UNITED STATES OF AMERICA, Plaintiff - Appellee/Cross-Appellant,
DUSTIN E. ASH, Defendant-Appellant/Cross-Appellee.
from the United States District Court No. 2:15-CR-20054-CM-1
for the District of Kansas
T. Hansmeier (Melody Brannon, with him on the briefs), Kansas
Federal Public Defender, Kansas City, Kansas, for Defendant -
A. Brown (Stephen R. McAllister, with him on briefs), United
States Attorney's Office, Topeka, Kansas, for Plaintiff -
TYMKOVICH, Chief Judge, LUCERO and MATHESON, Circuit Judges.
LUCERO, CIRCUIT JUDGE.
cross-appeal, the parties challenge two district court
rulings that considered whether certain offenses are crimes
of violence under U.S.S.G. § 4B1.2(a). Intervening
authority resolves both challenges. First, the Supreme Court
recently determined that robbery qualifies as a crime of
violence if the offense requires the perpetrator to overcome
victim resistance. Stokeling v. United States, 139
S.Ct. 544, 549 (2019). We thus hold that Dustin Ash's
Missouri conviction for second-degree robbery is a crime of
violence. Second, our court recently reversed its prior
precedent and rejected Ash's argument that offenses with
a mens rea of recklessness cannot qualify as crimes of
violence. United States v. Bettcher, 911 F.3d 1040,
1046 (10th Cir. 2018). We accordingly conclude that Ash's
Kansas conviction for reckless aggravated battery is a crime
of violence. Exercising jurisdiction under 28 U.S.C. §
1291 and 18 U.S.C. § 3742, we reverse in part, affirm in
part, and remand for resentencing.
pled guilty to two counts of being a felon in possession of a
firearm in violation of 18 U.S.C. § 922(g)(1). His
Presentence Investigation Report ("PSR") identified
a 2012 Kansas conviction for reckless aggravated battery as a
"crime of violence" under U.S.S.G. § 4B1.2(a).
Concluding that Ash had one such prior conviction, the PSR
set his base offense level at 20 pursuant to §
2K2.1(a)(4)(A). After making several adjustments, the PSR
indicated Ash's total offense level was 23. Paired with a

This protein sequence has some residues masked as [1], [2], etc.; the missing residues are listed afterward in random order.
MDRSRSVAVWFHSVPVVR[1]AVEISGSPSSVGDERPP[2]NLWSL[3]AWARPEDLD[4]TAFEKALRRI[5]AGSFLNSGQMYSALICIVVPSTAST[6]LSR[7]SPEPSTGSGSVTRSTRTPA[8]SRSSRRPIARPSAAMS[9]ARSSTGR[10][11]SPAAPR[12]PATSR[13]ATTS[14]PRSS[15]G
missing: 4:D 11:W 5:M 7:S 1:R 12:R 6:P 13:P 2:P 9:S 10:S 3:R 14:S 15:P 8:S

criminal history category of V, the PSR determined his
Guidelines range was 84 to 105 months' imprisonment.
parties objected to the PSR. Ash contended the Kansas statute
under which he was convicted does not categorically satisfy
the definition of "crime of violence" because it
can be committed with a mens rea of recklessness. He thus
argued his base offense level should have been 14 under
§ 2K2.1(a)(6). The government countered that Ash had at
least two prior convictions for crimes of violence: his
Kansas conviction (already included in the PSR), and a 2001
Missouri conviction for second-degree robbery. It argued
Ash's base offense level should have been 24 pursuant to
district court overruled both objections. It determined
Ash's Kansas reckless aggravated battery conviction
qualifies as a crime of violence, but his Missouri
second-degree robbery conviction does not. The court agreed
with the PSR that the appropriate advisory Guidelines range
was 84 to 105 months. It imposed a 94-month sentence. Ash
appeals the district court's ruling as to the Kansas
offense. The government cross-appeals as to the Missouri
review of whether a defendant's prior conviction
constitutes a crime of violence under U.S.S.G. § 4B1.2
is de novo." United States v. Wray, 776 F.3d
1182, 1184 (10th Cir. 2015). That provision defines
"crime of violence" in part as "any offense
under federal or state law, punishable by imprisonment for a
term exceeding one year, that . . . has as an element the
use, attempted use, or threatened use of physical force
against the person of another." § 4B1.2(a)(1). We
refer to this portion of the definition as the "elements
clause." United States v. Taylor, 843 F.3d
1215, 1220 (10th Cir. 2016).
inquiry under the elements clause demands application of
"the categorical approach, examining the elements of the
[state] statute to see whether they meet the requirements of
U.S.S.G. § 4B1.2(a)(1)'s crime of violence
definition." Bettcher, 911 F.3d at 1043. To
determine if an offense satisfies "the elements
clause's 'physical force' component . . . we must
identify the minimum 'force' required by [state law]
law for the crime of [conviction] and then determine if that
force categorically fits the definition of physical
force." United States v. Harris, 844 F.3d 1260,
1264 (10th Cir. 2017) (emphasis omitted).
law defines the meaning of the phrase 'use, attempted
use, or threatened use of physical force.'"
Harris, Id. In analyzing an identically
worded elements clause contained in 18 U.S.C. § 16, the
Supreme Court held that the word "'use' requires
active employment" rather "than negligent or
accidental conduct." Leocal v. Ashcroft, 543
U.S. 1, 9 (2004). The modifier "physical" limits
the elements clause to "force exerted by and through
concrete bodies" as opposed to, "for example,
intellectual or emotional force." Johnson v. United
States, 559 U.S. 133, 138 (2010). And "physical
force" means "violent force-that is, force capable
of causing physical pain or injury to another person."
Id. at 140 (emphasis omitted).
to state law to define "the substantive elements of the
crime of conviction." Harris, 844 F.3d at 1264.
In identifying the "minimum force" required for the
crime of conviction, such "minimum culpable conduct . .
. only includes that in which there is a realistic
probability, not a theoretical possibility the state statute
would apply." Id. (quotations omitted).
"Decisions from the state supreme court best indicate a
realistic probability, ...